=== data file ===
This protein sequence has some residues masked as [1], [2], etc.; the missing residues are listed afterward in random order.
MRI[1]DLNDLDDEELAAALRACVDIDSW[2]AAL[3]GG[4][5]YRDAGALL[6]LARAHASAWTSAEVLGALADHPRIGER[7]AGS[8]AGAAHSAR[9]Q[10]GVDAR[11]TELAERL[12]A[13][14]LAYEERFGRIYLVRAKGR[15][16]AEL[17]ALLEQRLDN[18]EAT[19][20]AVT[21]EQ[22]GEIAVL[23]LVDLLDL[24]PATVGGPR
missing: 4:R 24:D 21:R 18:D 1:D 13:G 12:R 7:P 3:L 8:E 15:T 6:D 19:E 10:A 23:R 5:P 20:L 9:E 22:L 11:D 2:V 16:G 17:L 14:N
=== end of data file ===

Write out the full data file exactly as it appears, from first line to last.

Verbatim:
This protein sequence has some residues masked as [1], [2], etc.; the missing residues are listed afterward in random order.
MRI[1]DLNDLDDEELAAALRACVDIDSW[2]AAL[3]GG[4][5]YRDAGALL[6]LARAHASAWTSAEVLGALADHPRIGER[7]AGS[8]AGAAHSAR[9]Q[10]GVDAR[11]TELAERL[12]A[13][14]LAYEERFGRIYLVRAKGR[15][16]AEL[17]ALLEQRLDN[18]EAT[19][20]AVT[21]EQ[22]GEIAVL[23]LVDLLDL[24]PATVGGPR
missing: 4:R 24:D 21:R 18:D 1:D 13:G 12:R 7:P 3:L 8:E 15:T 6:D 19:E 10:A 23:R 5:P 20:L 9:E 22:L 11:D 2:V 16:G 17:L 14:N